Here you will find the Poem Old Letters of poet Norman Rowland Gale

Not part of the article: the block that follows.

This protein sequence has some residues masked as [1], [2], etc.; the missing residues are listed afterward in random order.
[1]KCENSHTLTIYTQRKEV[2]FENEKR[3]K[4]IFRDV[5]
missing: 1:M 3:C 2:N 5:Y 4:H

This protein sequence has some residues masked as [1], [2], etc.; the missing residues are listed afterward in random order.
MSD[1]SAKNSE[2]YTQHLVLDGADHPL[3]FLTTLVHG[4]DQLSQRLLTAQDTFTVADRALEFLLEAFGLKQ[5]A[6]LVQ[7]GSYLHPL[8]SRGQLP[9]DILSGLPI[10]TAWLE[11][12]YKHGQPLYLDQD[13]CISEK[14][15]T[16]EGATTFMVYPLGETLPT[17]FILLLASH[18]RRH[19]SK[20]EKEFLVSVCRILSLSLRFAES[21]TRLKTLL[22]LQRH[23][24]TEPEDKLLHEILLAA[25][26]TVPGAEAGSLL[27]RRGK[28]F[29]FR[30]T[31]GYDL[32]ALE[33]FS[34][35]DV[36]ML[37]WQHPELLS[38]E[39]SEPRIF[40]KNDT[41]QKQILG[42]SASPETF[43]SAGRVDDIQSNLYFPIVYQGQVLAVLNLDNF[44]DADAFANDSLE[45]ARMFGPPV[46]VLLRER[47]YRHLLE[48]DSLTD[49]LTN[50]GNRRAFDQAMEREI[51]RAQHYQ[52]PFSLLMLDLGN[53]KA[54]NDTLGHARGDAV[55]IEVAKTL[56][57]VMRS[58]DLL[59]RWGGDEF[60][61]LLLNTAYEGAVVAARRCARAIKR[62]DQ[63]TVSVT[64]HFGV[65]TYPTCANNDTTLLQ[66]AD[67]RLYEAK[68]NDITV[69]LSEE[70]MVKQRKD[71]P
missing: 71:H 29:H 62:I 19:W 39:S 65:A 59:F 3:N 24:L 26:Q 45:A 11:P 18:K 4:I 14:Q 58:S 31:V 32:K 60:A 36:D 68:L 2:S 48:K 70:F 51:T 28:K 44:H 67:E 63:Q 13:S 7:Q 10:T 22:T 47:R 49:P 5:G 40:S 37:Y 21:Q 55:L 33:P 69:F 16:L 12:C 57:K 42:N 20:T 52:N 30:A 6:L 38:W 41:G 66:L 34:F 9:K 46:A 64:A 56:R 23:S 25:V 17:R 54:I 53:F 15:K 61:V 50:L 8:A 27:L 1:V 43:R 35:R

Last night some yellow letters fell From out a scrip I found by chance; Among them was the silent ghost, The spirit of my first romance: And in a faint blue envelope A withered rose long lost to dew Bore witness to the dashing days When love was large and wits were few. Yet standing there all worn and grey The teardrops quivered in my eyes To think of Youth's unshaken front, The forehead lifted to the skies; How rough a hill my eager feet Flung backward when upon its crest I saw the flutter of the lace The wind awoke on Helen's breast! How thornless were the roses then When fresh young eyes and lips were kind When Cupid in our porches proved How true the tale that Love is blind! But Red-and-White and Poverty Would only mate while shone the May; Then came a Bag of Golden Crowns And jingled Red-and-White away. Grown old and niggard of romance I wince not much at aught askew, And often ask my favourite cat What else had Red-and-White to do? And here's the bud that rose and sank, A crimson island on her breast-- Why should I burn it? Once again Hide, rose, and dream. God send me rest.